Did it sink to the bottom of the sea, melt, or was it lying on deserted shores? Billions of kilograms of plastic end up in the sea every year and we’ve lost most of it. “No island has plastic,” says Utrecht University professor of oceanography and climatologist Eric van Siebel.
The plastic in the ocean is often described as “plastic soup,” but according to the researcher, it’s more like broth. “Plastic fragments and breaks into smaller pieces. These become microplastics or even nanoplastics and these particles are sometimes thinner than a hair.”
It is precisely these small plastic particles that are dangerous. “There are a few animals that can swallow a plastic cola bottle, but there are many animals that eat small bits of plastic. This means they go deeper into the food chain.” Plastic is everywhere, even in the deep sea, but we don’t know how this plastic behaves in the ocean.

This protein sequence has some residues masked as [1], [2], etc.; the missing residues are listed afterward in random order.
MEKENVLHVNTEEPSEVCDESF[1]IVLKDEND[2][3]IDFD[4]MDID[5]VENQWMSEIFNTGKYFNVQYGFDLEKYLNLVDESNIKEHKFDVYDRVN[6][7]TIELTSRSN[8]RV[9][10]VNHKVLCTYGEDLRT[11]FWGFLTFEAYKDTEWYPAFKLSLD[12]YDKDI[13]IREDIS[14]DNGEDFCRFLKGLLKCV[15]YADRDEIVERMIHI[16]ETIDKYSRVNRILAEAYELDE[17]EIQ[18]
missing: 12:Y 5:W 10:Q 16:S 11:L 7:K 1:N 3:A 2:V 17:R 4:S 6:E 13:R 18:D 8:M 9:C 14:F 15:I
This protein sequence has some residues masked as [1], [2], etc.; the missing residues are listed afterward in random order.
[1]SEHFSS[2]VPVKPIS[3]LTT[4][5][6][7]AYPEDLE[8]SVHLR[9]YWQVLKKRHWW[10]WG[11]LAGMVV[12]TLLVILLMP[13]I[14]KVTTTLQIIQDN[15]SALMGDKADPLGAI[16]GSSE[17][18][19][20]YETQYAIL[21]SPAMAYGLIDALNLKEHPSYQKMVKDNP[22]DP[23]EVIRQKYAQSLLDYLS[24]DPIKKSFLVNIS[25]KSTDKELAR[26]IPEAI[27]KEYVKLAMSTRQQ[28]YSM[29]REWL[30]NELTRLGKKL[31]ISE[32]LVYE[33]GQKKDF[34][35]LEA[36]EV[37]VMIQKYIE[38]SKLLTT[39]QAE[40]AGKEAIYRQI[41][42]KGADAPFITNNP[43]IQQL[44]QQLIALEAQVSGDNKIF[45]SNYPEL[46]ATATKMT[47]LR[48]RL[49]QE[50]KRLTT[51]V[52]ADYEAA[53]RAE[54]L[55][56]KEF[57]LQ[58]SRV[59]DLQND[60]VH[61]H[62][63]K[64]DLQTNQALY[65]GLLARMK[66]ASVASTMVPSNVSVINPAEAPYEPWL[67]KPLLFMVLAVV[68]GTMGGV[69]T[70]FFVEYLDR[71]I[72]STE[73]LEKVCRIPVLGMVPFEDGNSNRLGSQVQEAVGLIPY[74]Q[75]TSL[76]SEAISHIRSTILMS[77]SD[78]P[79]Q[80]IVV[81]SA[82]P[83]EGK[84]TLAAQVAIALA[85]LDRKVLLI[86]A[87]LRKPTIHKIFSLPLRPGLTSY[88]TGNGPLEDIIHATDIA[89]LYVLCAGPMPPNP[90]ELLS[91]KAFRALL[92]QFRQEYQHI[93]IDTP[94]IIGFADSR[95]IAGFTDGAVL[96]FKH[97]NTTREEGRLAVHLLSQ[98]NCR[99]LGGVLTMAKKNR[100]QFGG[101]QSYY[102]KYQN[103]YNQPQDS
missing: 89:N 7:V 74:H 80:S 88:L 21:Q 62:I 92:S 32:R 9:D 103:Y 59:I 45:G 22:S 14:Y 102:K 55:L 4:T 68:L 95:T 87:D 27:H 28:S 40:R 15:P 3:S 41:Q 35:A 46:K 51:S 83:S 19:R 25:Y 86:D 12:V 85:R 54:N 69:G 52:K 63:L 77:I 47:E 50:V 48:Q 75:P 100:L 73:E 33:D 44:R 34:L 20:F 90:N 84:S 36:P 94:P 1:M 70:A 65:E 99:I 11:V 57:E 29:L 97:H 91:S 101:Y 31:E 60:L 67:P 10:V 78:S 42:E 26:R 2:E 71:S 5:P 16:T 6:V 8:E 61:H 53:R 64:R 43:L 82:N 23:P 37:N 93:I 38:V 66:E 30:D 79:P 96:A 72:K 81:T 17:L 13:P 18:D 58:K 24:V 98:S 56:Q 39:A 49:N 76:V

By combining different studies, he’s mapping where this plastic stays. With models borrowed from astrophysics (which are used there to predict the processes that occur in stars and galaxies) and ocean current predictions, he tries to predict where the plastic is.
“Just as you can calculate how air from Tata Steel is polluted with wind, so we can calculate how plastic from a particular source floats with ocean currents.”
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